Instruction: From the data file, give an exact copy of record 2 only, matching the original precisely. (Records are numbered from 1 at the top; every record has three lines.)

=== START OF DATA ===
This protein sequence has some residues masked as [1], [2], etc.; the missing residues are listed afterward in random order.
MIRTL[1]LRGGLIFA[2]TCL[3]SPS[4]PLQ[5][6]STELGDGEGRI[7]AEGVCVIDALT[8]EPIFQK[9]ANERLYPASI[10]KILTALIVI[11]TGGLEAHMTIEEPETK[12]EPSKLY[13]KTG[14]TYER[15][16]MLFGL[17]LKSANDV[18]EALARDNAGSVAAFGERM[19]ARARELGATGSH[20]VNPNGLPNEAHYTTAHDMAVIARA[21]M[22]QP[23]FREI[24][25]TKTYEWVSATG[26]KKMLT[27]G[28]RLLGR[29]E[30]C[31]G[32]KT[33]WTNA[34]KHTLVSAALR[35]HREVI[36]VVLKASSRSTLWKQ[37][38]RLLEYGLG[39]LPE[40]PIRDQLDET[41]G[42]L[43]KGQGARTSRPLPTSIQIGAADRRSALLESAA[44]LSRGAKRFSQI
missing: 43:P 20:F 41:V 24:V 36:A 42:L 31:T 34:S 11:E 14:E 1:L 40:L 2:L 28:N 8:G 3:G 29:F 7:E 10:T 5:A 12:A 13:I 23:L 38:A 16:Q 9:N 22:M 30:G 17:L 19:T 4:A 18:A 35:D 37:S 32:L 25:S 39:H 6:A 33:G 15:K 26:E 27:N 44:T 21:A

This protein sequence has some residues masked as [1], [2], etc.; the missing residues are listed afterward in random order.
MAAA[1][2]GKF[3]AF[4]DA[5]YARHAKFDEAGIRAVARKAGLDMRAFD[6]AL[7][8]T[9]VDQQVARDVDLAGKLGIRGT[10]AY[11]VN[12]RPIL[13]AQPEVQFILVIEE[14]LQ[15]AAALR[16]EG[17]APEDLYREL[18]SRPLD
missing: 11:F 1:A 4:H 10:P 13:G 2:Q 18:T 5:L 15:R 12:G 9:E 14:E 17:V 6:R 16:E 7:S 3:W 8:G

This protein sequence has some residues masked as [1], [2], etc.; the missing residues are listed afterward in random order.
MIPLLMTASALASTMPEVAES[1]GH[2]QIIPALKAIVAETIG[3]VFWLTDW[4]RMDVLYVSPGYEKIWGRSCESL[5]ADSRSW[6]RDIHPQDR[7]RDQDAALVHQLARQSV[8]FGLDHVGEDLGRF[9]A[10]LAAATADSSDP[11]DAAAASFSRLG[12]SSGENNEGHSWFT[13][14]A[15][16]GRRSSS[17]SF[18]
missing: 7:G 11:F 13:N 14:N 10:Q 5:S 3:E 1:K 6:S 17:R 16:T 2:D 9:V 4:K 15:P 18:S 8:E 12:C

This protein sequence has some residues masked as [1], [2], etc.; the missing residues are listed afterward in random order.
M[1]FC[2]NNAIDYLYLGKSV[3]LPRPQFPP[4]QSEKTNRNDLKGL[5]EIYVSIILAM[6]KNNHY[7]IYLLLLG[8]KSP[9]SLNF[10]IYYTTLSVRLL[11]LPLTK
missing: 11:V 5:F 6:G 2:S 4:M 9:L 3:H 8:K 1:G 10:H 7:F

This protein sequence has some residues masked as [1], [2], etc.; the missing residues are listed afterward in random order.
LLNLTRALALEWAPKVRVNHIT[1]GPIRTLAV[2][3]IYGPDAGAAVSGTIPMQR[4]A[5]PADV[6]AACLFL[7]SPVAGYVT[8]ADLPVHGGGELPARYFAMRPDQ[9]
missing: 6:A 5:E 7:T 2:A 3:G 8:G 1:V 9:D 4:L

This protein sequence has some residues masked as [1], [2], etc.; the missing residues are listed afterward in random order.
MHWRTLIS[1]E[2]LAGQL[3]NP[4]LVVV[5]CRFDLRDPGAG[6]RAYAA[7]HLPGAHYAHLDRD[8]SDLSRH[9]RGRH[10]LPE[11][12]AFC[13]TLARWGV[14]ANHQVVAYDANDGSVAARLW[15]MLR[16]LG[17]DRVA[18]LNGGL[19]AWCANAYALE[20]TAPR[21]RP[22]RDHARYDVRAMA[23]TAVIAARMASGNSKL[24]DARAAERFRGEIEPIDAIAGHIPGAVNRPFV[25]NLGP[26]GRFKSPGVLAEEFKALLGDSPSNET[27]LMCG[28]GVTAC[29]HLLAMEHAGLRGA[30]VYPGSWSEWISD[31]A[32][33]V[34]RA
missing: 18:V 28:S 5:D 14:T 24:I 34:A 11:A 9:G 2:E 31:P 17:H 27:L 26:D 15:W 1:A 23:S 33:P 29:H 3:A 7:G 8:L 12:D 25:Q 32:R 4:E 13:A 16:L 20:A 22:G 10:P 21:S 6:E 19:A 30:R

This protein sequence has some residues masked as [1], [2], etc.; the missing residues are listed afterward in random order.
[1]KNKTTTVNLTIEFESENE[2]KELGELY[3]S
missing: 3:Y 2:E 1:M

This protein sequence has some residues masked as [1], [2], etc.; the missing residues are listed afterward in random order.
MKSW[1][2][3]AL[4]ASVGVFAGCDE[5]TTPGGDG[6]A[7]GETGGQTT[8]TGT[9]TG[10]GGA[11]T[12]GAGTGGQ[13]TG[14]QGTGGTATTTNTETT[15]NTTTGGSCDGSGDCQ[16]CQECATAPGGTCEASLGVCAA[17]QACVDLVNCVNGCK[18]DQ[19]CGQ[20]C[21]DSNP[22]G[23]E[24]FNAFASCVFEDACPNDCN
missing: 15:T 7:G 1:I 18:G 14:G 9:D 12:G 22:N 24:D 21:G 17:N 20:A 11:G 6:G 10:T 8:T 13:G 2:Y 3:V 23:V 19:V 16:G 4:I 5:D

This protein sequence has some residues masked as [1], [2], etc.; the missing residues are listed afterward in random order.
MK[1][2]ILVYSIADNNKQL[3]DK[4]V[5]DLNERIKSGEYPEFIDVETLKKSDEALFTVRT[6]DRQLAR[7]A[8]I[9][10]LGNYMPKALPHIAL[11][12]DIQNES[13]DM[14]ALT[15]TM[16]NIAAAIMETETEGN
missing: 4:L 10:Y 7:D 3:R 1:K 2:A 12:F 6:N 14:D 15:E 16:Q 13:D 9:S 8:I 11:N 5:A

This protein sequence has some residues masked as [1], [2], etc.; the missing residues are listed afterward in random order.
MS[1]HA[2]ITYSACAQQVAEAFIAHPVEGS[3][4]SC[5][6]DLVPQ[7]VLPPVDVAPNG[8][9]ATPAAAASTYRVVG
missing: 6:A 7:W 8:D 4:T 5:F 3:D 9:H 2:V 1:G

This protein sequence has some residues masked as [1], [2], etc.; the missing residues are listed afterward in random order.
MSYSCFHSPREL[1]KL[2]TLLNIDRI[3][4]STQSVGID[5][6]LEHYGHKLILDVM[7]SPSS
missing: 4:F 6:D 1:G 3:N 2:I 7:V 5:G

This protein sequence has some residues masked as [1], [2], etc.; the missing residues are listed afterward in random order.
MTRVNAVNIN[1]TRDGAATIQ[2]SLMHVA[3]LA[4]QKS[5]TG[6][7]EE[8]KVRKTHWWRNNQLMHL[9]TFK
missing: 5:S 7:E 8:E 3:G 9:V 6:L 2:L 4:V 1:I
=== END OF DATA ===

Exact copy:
This protein sequence has some residues masked as [1], [2], etc.; the missing residues are listed afterward in random order.
MAAA[1][2]GKF[3]AF[4]DA[5]YARHAKFDEAGIRAVARKAGLDMRAFD[6]AL[7][8]T[9]VDQQVARDVDLAGKLGIRGT[10]AY[11]VN[12]RPIL[13]AQPEVQFILVIEE[14]LQ[15]AAALR[16]EG[17]APEDLYREL[18]SRPLD
missing: 11:F 1:A 4:H 10:P 13:G 2:Q 18:T 5:L 15:R 12:G 9:E 14:E 17:V 6:R 16:E 7:S 3:W 8:G